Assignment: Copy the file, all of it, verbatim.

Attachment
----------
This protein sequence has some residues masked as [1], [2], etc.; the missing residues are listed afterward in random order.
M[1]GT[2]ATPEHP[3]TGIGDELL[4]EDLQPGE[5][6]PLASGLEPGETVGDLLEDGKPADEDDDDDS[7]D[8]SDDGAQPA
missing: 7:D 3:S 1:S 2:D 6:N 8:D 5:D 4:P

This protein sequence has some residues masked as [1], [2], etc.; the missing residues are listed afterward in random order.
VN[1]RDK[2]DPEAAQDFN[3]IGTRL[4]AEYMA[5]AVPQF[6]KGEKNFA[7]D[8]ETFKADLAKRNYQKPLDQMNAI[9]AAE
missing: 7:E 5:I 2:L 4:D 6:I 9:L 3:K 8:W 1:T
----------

This protein sequence has some residues masked as [1], [2], etc.; the missing residues are listed afterward in random order.
M[1]GT[2]ATPEHP[3]TGIGDELL[4]EDLQPGE[5][6]PLASGLEPGETVGDLLEDGKPADEDDDDDS[7]D[8]SDDGAQPA
missing: 7:D 3:S 1:S 2:D 6:N 8:D 5:D 4:P

This protein sequence has some residues masked as [1], [2], etc.; the missing residues are listed afterward in random order.
VN[1]RDK[2]DPEAAQDFN[3]IGTRL[4]AEYMA[5]AVPQF[6]KGEKNFA[7]D[8]ETFKADLAKRNYQKPLDQMNAI[9]AAE
missing: 7:E 5:I 2:L 4:D 6:I 9:L 3:K 8:W 1:T